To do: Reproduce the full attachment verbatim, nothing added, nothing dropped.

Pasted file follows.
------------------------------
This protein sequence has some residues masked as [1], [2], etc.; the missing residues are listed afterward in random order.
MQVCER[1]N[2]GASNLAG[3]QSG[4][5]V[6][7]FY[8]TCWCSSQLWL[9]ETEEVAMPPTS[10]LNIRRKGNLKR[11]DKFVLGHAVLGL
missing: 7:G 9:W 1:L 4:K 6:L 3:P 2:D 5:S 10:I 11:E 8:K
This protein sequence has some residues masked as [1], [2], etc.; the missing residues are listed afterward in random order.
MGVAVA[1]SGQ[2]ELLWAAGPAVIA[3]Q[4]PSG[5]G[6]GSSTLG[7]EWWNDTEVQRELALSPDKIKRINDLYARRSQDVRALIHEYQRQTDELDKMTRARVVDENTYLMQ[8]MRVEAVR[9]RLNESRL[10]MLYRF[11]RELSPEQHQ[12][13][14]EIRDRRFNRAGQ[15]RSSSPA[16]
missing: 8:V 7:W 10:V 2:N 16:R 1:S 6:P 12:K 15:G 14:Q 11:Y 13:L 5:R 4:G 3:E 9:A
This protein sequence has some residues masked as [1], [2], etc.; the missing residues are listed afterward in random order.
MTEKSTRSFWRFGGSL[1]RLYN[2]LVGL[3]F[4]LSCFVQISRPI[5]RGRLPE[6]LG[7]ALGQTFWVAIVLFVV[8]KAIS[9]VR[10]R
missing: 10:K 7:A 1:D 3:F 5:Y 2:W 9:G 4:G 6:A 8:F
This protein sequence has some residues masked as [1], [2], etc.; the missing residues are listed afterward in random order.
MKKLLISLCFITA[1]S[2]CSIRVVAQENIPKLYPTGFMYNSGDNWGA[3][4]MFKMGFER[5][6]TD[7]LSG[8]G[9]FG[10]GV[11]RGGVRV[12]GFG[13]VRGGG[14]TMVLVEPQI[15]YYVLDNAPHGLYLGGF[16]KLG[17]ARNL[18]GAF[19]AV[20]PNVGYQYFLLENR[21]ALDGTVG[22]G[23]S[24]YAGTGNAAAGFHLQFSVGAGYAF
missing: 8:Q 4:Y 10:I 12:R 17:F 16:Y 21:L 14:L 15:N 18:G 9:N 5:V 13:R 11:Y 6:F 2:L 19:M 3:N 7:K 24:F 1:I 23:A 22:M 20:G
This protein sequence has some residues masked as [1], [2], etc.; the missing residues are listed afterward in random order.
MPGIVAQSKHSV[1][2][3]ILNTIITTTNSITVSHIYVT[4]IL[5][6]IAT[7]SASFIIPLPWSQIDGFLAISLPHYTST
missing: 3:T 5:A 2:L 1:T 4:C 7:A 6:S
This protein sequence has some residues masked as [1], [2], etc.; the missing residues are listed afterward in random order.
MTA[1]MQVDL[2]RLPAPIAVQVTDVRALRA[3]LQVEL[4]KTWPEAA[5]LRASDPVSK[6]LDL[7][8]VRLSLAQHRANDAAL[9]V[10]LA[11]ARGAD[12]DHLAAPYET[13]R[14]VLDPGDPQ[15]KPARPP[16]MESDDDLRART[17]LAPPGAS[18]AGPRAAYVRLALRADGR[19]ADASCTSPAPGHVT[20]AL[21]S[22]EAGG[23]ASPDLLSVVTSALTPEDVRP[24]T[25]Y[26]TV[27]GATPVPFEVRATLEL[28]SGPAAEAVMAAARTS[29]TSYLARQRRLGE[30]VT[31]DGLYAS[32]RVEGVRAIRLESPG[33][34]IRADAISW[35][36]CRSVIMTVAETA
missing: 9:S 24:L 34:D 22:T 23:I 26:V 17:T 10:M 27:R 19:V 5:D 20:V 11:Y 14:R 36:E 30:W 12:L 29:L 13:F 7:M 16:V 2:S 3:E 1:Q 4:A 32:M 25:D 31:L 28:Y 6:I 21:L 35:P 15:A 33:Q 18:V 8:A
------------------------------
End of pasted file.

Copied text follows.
This protein sequence has some residues masked as [1], [2], etc.; the missing residues are listed afterward in random order.
MQVCER[1]N[2]GASNLAG[3]QSG[4][5]V[6][7]FY[8]TCWCSSQLWL[9]ETEEVAMPPTS[10]LNIRRKGNLKR[11]DKFVLGHAVLGL
missing: 7:G 9:W 1:L 4:K 6:L 3:P 2:D 5:S 10:I 11:E 8:K
This protein sequence has some residues masked as [1], [2], etc.; the missing residues are listed afterward in random order.
MGVAVA[1]SGQ[2]ELLWAAGPAVIA[3]Q[4]PSG[5]G[6]GSSTLG[7]EWWNDTEVQRELALSPDKIKRINDLYARRSQDVRALIHEYQRQTDELDKMTRARVVDENTYLMQ[8]MRVEAVR[9]RLNESRL[10]MLYRF[11]RELSPEQHQ[12][13][14]EIRDRRFNRAGQ[15]RSSSPA[16]
missing: 8:V 7:W 10:V 2:N 16:R 1:S 6:P 12:K 15:G 14:Q 11:Y 13:L 5:R 4:G 3:E 9:A
This protein sequence has some residues masked as [1], [2], etc.; the missing residues are listed afterward in random order.
MTEKSTRSFWRFGGSL[1]RLYN[2]LVGL[3]F[4]LSCFVQISRPI[5]RGRLPE[6]LG[7]ALGQTFWVAIVLFVV[8]KAIS[9]VR[10]R
missing: 10:K 7:A 1:D 3:F 5:Y 2:W 9:G 4:G 6:A 8:F
This protein sequence has some residues masked as [1], [2], etc.; the missing residues are listed afterward in random order.
MKKLLISLCFITA[1]S[2]CSIRVVAQENIPKLYPTGFMYNSGDNWGA[3][4]MFKMGFER[5][6]TD[7]LSG[8]G[9]FG[10]GV[11]RGGVRV[12]GFG[13]VRGGG[14]TMVLVEPQI[15]YYVLDNAPHGLYLGGF[16]KLG[17]ARNL[18]GAF[19]AV[20]PNVGYQYFLLENR[21]ALDGTVG[22]G[23]S[24]YAGTGNAAAGFHLQFSVGAGYAF
missing: 8:Q 4:Y 10:I 12:R 17:F 16:Y 21:L 14:L 15:N 18:G 9:N 5:V 13:R 11:Y 6:F 2:L 19:M 3:N 7:K 24:F 1:I 23:A 22:M 20:G
This protein sequence has some residues masked as [1], [2], etc.; the missing residues are listed afterward in random order.
MPGIVAQSKHSV[1][2][3]ILNTIITTTNSITVSHIYVT[4]IL[5][6]IAT[7]SASFIIPLPWSQIDGFLAISLPHYTST
missing: 3:T 5:A 2:L 1:T 4:C 7:A 6:S
This protein sequence has some residues masked as [1], [2], etc.; the missing residues are listed afterward in random order.
MTA[1]MQVDL[2]RLPAPIAVQVTDVRALRA[3]LQVEL[4]KTWPEAA[5]LRASDPVSK[6]LDL[7][8]VRLSLAQHRANDAAL[9]V[10]LA[11]ARGAD[12]DHLAAPYET[13]R[14]VLDPGDPQ[15]KPARPP[16]MESDDDLRART[17]LAPPGAS[18]AGPRAAYVRLALRADGR[19]ADASCTSPAPGHVT[20]AL[21]S[22]EAGG[23]ASPDLLSVVTSALTPEDVRP[24]T[25]Y[26]TV[27]GATPVPFEVRATLEL[28]SGPAAEAVMAAARTS[29]TSYLARQRRLGE[30]VT[31]DGLYAS[32]RVEGVRAIRLESPG[33][34]IRADAISW[35][36]CRSVIMTVAETA
missing: 9:S 24:L 34:D 22:T 23:I 26:V 17:T 10:M 27:R 19:V 5:D 20:V 11:Y 14:R 36:E 30:W 12:L 29:L 13:F 7:M 16:V 2:S 3:E 1:Q 4:A 32:M 25:D 31:L 28:Y 6:I 21:L 35:P 15:A 33:Q 18:V 8:A